We took a train home; neither of us could have walked the last two miles. Our faces were black from auto fumes and our raccoon eyes were a giveaway that we had been up to something. When my mother picked us up she only commented on how dirty we were. At home I locked myself in the bathroom and peeled away my beautiful glove-tight boots. One toenail came off and I swabbed the blisters with mercurochrome, but my blazing orange feet drew no notice. My parents ignored me; I thought it was because they trusted my judgment, but in truth, they didn’t want to know anything that might upset them. Of course, I could be lying.

     It was beginning to look as if good memories of my mother either didn’t exist, or were weirdly inaccessible, so I switched to searching for instances when my mother was happy, but I’m not sure she ever was. Everything she said sounded like, “I’m broken. Fix me.” 
My mother's ideal woman, Zsa Zsa Gabor. For an Asperger girl, this female model was terrifying and soul killing.

My mother was always on the hunt for shoes, and our arrival in any shoe department was a dark day for the clerk. Stacks and stacks of boxes holding pumps or sling backs were brought forth, but none fit. My mother was a Cinderella for whom no shoe was good enough and she delighted in the fiction that her feet were impossibly unique, even though stores always had a selection in her size. No matter which pair of shoes she purchased, by the time we got home they hurt her feet; her closet floor was a mosaic of wasted cow hides. Perversely (from her point of view), my feet found satisfaction everywhere. Any style of boot or shoe would do, which reminds me of a pair of blue boots I once owned. All I can say is that I wish I still had those boots.
     My mother saw this democratic aspect of my anatomy as an indictment of commonness, which she reinforced with cutting questions such as, “Why is it that only the wrong type of men look at you?” The truth was that I was young and pretty and men looked at me, but it could be that I was a she-devil and didn't know it.
     One twenty-something birthday my mother sent a pair of Jesus sandals as a gift. These articles of 1st Century torture were clearly marked two sizes smaller than the size I had worn since I was twelve. Mom was one of those gift-givers who require that unwanted items be returned to her, so I phoned to say that the sandals were in the mail.  She became furious, and then pathetically hurt, which is what one expects of a tyrant. She insisted that the sandals weren’t too small, my feet were too big. She had gotten them at a clearance sale and could not return them. Couldn't I squeeze my feet into them if I really tried? Refusing to try  meant that I didn't love her. Besides, I had to be lying about my shoe size, since I lied about everything.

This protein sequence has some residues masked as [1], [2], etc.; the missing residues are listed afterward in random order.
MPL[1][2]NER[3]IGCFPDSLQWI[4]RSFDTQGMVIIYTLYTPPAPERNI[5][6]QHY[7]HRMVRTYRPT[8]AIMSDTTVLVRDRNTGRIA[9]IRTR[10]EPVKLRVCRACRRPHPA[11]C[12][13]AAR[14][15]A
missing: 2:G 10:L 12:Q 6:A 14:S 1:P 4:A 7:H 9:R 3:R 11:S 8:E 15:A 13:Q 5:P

Monday, April 7, 2014

Lifestyles that may have appealed to Aspies...

...and which also provided protection from the 'Wrong Planet' social predicament.

In the Middle Ages some children were 'packed off' to a monastery at an early age; a few may have been Asperger 'problems' who fit in well with simple rules and routines, and who were oriented to intellectual pursuits and isolation. Many early and important scientists were indeed monks. Female Aspergers may have found refuge as nuns, but others were likely burned as witches or otherwise disposed of. 

"I don't want to live that way." - Krishnamurti

Nature requires that we support ourselves and our children, but nowhere can it be shown that the social version of 'being human' is correct or wise or healthy for any individual or family. The 'socially normal' have no scientific basis by which to dictate how we express our humanity. In fact, the social hierarchy creates misery by denying food, clean water and shelter for millions of people; by polluting the environment, stealing resources, and bringing plants and wildlife to extinction. The Pharaohs of today care nothing for humanity, the planet or its future. This exploitation and careless destruction of all that is worthwhile on this planet, goes against the Asperger core: life matters.